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How to Send an Amateur Radio Virtual Greeting Card

Sending a card is easy with W4MNR's Greeting Card generator. Just follow the instructions at each step along the way. The W4MNR web site stores your card in a secure directory so only you and the recipient will know how to find the card. As always, we never sell your email address to anyone.

After you have completed the card, we let you preview it before sending it. If you do not like your card, you may edit it and then send it, or just cancel the request. The recipient will receive an e-mail message advising where to find the card.

STEP #1: PICK A PICTURE
Please select a picture from the list below using the little Radio Button selector. You may only pick one picture per card. If you want to see a full size image of a picture, just click on it. You might want to do that before filling in any information on this page, just so you do not risk losing your work after returning from viewing the image.

The Maxim Memorial Station, W1AW Station
Hiram Percy Maxim's desire to purchase an Audion tube. Unable to send a message to Springfield, Massachusetts, from Hartford, Connecticut--a distance of 30 miles--despite his 1 kW output, Maxim resorted to relaying the request via a ham in Windsor Locks, Connecticut, about halfway between. That experience prompted Maxim to conclude that a national Amateur Radio organization could coordinate the relaying of messages, and thus greatly improve the distances hams could cover. The name for the new organization reflected this purpose--the American Radio Relay League
Aerial of Hiram Percy Maxim at his home in Hartford, Conn
Two aerials are arranged, one for sending on 200 meter wave length for distances less than ten miles, and one for sending on 495 meter wave length for distances in excess of ten miles. Five plates of the condenser are used for the 200-meter wavelength and ten plates added to this five for the 425-meter wavelength. The outdoor equipment consists of a 60-ft. mast at one end and a 50-ft. mast at the other, 100 ft. apart. The spreaders are 18 ft. long and have 11 wire of stranded copper between them. The ground connection is carefully soldered and connected to ground at three places. This station can work points in southern New Jersey, northern Massachusets and can receive Colon, Panama and ships at sea, when two or three days out of New York. The station holds a special license for the purpose of relay work in the American Radio Relay League. The call letters are lZM.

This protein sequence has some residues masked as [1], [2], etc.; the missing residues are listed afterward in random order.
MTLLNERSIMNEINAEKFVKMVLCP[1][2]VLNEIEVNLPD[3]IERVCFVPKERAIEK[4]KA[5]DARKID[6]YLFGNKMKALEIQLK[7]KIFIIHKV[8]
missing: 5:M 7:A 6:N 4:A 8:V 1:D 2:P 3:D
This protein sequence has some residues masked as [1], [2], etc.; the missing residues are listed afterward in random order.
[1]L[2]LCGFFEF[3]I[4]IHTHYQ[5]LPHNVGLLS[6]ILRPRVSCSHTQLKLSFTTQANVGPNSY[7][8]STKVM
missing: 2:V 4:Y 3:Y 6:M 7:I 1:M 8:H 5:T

From an article in The Radiogram, Vol. 1, No. 2 - June 1915
Radio Station of Hiram Percy Maxim, Hartford, Conn
The receiving station outfit consists of a large loose coupler by means of which I can get very accurate tuning, an Audion Detector and variable condenser. The two sets of phones are usually connected in. The Transmitting sets consists of a 1 K. W. specially made transformer, glass plate condenser, oscillation transformer, H. P. General Electric Company motor running specially built quenched rotary spark-gap.

W4MNR Line -- HIRAM PERCY MAXIM, Hartford, Conn
Antique Microphone Collection
Microphones from a by-gone era located at the Antique Wireless Association Electronic Communications Museum ~ Bloomfield, NY ~.
Hiram Percy Maxim's Original Key
This photo shows the original telegraph key used by Hiram Percy Maxim from 1913 - 1921.
The American Radio Relay League Logo
What more can we add to that..............
Amateur Radio Emergency Service
ARES is a public service organization coordinated by the American Radio Relay League. It consists of licensed Amateur Radio Operators who have voluntarily registered their qualifications and equipment to provide emergency communications for public service events as needed.

ARES groups are dedicated to serving the communities where they live, working hand in hand with the American Red Cross, local and state governments, and other nonprofit, community-service organizations.

Antique Radio Tubes Collection
This picture reveals over 200 manufacturers of the type 201A tube. This collection is located at the Antique Wireless Association Electronic Communications Museum ~ Bloomfield, NY ~.

STEP #2: NAME AND E-MAIL INFORMATION
In the boxes below, please enter both your's and the recipient's name and e-mail addresses.

PLEASE BE CERTAIN OF RECIPIENT'S E-MAIL ADDRESS
Your Name (Call Sign Optional):
Your E-Mail Address:
Recipient's Name:
Recipient's E-Mail Address:

STEP #3: SELECT YOUR TEXT AND BACKGROUND COLORS
Using the two selector pulldowns below, please select your text and background colors. The script will not check to see if you have both colors set the same, so if you want your recipient to be able to read the card, please select two different colors!

TEXT COLOR BACKGROUND

STEP #4: ENTER YOUR TITLE & MESSAGE
In the box below, please enter your message. Please feel free to use HTML to express yourself!

Card Title
Your Message

STEP #5: SIGN YOUR CARD
Please fill in below, how you would like to sign your card. Examples would be:
Examples
  • Sincerely yours, Ed
  • 73, Fred
  • 88, Bob

STEP #6: PROCEED TO PREVIEW OR START OVER
You are now ready to preview your card! To do so, just click on the PREVIEW button below. If you want to clear the form and start all over, select START-OVER. Your card will not be sent until you press the SEND-CARD button on the preview screen.



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